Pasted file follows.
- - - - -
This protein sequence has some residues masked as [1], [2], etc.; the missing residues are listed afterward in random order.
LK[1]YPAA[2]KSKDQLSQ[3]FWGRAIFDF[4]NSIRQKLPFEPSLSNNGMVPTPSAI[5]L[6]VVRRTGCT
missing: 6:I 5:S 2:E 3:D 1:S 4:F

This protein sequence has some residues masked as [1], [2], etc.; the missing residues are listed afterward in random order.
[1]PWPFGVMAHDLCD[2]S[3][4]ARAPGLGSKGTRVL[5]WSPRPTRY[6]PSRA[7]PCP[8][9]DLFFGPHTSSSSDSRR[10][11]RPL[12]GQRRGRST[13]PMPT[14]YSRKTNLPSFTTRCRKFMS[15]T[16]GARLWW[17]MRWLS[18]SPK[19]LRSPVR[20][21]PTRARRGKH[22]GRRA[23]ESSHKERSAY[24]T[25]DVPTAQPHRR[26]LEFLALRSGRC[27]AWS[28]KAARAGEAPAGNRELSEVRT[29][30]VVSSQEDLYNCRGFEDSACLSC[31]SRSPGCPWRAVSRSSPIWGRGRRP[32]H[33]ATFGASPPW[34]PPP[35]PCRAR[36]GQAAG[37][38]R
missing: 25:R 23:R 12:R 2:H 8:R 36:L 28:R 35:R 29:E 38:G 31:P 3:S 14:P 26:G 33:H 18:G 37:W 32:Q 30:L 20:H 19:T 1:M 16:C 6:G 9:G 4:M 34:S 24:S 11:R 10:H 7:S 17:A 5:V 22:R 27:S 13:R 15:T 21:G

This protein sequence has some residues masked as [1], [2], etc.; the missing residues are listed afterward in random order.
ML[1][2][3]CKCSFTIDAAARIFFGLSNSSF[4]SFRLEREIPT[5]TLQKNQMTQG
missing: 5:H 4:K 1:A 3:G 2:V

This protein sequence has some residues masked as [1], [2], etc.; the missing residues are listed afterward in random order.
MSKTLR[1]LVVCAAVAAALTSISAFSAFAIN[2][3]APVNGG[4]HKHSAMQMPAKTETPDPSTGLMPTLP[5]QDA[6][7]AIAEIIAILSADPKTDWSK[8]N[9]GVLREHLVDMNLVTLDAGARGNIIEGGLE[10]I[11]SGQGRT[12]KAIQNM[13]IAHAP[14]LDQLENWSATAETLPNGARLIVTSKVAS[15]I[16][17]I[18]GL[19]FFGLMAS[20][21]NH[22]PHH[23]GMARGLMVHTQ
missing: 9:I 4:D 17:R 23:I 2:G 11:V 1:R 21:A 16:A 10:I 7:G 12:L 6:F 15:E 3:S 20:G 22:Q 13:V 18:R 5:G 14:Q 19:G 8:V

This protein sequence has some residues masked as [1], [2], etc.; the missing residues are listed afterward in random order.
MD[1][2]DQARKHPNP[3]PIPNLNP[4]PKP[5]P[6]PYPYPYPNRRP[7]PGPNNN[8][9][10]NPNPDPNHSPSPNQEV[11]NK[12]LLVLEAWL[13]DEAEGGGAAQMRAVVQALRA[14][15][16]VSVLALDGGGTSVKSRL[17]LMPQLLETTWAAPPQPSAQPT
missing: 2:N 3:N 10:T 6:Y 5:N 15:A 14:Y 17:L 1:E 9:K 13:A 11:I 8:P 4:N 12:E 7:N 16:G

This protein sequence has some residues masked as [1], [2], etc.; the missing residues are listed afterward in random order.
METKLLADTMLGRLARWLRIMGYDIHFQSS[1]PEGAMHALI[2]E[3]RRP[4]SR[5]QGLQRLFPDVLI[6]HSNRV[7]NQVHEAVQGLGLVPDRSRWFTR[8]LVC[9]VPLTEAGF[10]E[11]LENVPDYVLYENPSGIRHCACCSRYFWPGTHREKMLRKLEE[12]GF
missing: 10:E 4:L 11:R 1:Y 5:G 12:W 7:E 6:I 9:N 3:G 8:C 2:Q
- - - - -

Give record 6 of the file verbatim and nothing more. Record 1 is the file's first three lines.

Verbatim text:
This protein sequence has some residues masked as [1], [2], etc.; the missing residues are listed afterward in random order.
METKLLADTMLGRLARWLRIMGYDIHFQSS[1]PEGAMHALI[2]E[3]RRP[4]SR[5]QGLQRLFPDVLI[6]HSNRV[7]NQVHEAVQGLGLVPDRSRWFTR[8]LVC[9]VPLTEAGF[10]E[11]LENVPDYVLYENPSGIRHCACCSRYFWPGTHREKMLRKLEE[12]GF
missing: 10:E 4:L 11:R 1:Y 5:G 12:W 7:E 6:I 9:N 3:G 8:C 2:Q